Though born into a modest household, he received an excellent education and worked hard at all he

undertook, including his brief medical career and his continuing self-directed education. In his short lifetime,

Keats secured the modest patronage of several middle-class friends and intellectuals who encouraged him,

sometimes supported him financially, and even nursed him through his last illness. Yet Keats also suffered

dramatically from the class prejudice that led leading reviewers to condemn him as a lower-class "Cockney"

because his parents had been members of the working class. This impulse continued through the next

century; as late as 1915, the great Anglo-Irish poet William Butler Yeats, in a didactic meditation about

romanticism, denigrated Keats as 'poor, ailing, and ignorant," "the coarse-bred son of a livery-stable

keeper"(Yeats 148). A series of harsh reviews inflected with the venom of class privilege discouraged the
already-fragile Keats, and Shelley himself argued that a stinging review of Keats's last volume of poetry

contributed to the poet's early death.

Religious Context

The Enlightenment gave rise to much questioning of the centrality of traditional religious belief in the lives

of individuals. Enlightenment philosophy, with its insistence on the primacy of human reason and the

importance of empirical proof, gave rise to questions about the existence of God and the social hierarchies

that had long been affirmed by Christianity. Though Keats occasionally made references, especially in his

letters, to spiritual experiences, his poetry contains few references to traditional Christianity. Instead he

asserted, in a variety of contexts, that the perception of beauty and the creation of art are in effect

important spiritual practices. In an 1817 letter to his friend Benjamin Bailey, Keats rejected both traditional
religious belief and rationalism. He asserts that he is "certain of nothing but of the holiness of the Heart's

affections and the truth of the Imagination. . . . What the imagination seizes as Beauty must be truth -

whether it existed before or not -." Later in the letter, he continued: "I have never yet been able to perceive

how any thing can be known for truth by consequitive reasoning" (Letters 274).

Keats believed that emotion and imagination, rather than faith or reason, were the keys to spiritual

experience. Emotionalist philosophers such as Adam Smith and Lord Shaftesbury suggested that emotional

responses were as trustworthy as moral judgments, providing an analogy between the physical senses and

the moral or ethical sense. They sought to redefine "passion" as "sympathy," or what we would now call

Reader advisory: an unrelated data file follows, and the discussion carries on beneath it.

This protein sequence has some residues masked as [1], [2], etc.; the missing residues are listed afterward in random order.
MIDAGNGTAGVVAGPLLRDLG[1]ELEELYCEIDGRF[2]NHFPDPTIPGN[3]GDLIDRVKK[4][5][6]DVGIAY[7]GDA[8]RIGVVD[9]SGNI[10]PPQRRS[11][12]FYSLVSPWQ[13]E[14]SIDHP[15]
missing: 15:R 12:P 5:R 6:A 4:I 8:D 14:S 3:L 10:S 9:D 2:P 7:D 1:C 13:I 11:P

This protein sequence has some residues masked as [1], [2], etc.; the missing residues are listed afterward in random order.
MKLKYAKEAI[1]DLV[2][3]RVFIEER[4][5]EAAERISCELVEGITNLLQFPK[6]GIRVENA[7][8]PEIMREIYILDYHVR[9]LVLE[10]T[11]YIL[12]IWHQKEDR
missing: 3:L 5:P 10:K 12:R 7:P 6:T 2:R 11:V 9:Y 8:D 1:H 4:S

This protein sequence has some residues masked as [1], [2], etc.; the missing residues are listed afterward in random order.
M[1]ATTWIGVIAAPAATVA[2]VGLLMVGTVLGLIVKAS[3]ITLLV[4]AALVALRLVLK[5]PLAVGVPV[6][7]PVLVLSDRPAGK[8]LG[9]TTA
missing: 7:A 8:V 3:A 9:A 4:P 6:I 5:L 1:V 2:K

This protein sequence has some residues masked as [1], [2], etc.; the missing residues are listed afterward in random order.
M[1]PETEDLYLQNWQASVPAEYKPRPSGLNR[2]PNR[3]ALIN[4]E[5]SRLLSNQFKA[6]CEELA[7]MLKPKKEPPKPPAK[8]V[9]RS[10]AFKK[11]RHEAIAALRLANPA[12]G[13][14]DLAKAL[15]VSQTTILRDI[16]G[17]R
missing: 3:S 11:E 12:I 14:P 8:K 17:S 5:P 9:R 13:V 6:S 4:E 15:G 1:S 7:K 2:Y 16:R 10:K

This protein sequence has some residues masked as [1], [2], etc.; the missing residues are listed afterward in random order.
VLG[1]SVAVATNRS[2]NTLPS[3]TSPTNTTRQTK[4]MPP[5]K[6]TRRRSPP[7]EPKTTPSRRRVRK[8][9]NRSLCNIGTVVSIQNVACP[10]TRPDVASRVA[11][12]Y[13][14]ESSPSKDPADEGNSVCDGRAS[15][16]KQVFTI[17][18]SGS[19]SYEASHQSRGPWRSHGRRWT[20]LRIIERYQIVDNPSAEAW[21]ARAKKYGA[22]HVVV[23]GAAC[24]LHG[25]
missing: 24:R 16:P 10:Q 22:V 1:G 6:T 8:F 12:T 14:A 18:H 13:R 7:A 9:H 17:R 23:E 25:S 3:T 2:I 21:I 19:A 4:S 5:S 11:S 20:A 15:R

"compassion" - the ability to put oneself in the shoes of another person and understand how that person

feels. Keats's articulation of "negative capability" as the ability to immerse oneself fully in a situation

without judgment or "any irritable reaching after fact and reason" is an aesthetic echo of this philosophical

stance.

Many eighteenth- and early-nineteenth writers also believed passionately in the idea of the sublime, an

aesthetic that celebrates incomparable greatness that reaches beyond calculation or imitation. Samuel Holt

Monk argued that "No single definition of the term would serve in any single decade for all writers . . .but

the word naturally expressed high admiration, and usually implied a strong emotional effect" (Monk 233).

For Keats, as for Wordsworth, Coleridge, and Shelley, nature itself was the source of sublimity. The writer's

task was to transform his or her impressions of nature through the skilled use of metaphor and to create an

overwhelming emotional response to this "sublimity" in the reader.

Scientific & Technological Context


Keats, trained in the practice of medicine, was technically a man of science. Yet science as we know it was

in its infancy in the early nineteenth century. Germ theory was in its infancy; physicians assumed that illness

could be relieved through bleeding, and amputations and tooth-extractions were still routinely performed by

butchers and barbers. Food-, air-, and animal-borne diseases like cholera, typhus, and tuberculosis were

rampant and unchecked, and the newly conceived practice of vaccination generated tremendous resistance

even in those few places where it was available. Keats's home, the city of London, was polluted, crowded,

and infected with disease; William Blake's poem "London" describes the plight of citizens who try to survive

in iron-age conditions.

The Industrial Revolution transformed the nineteenth century, bringing tumultuous scientific change and

debate. As engines, machines, factories, and gadgets began to replace human labor, the Industrial
Revolution began to flourish in England, the United States, and Europe. Mary Wollstonecraft Shelley's

"Frankenstein," one of the first novels to engage with the challenges posed by scientific reason, was

published in 1818. Rationally conceived machines and scientific analyses displaced centuries-old traditions

and practices. Everywhere, from the cafes of Paris to the pubs of Britain, men and women debated the

utility of reason and the miracle of faith. Though he was successful as a medical student and knowledgeable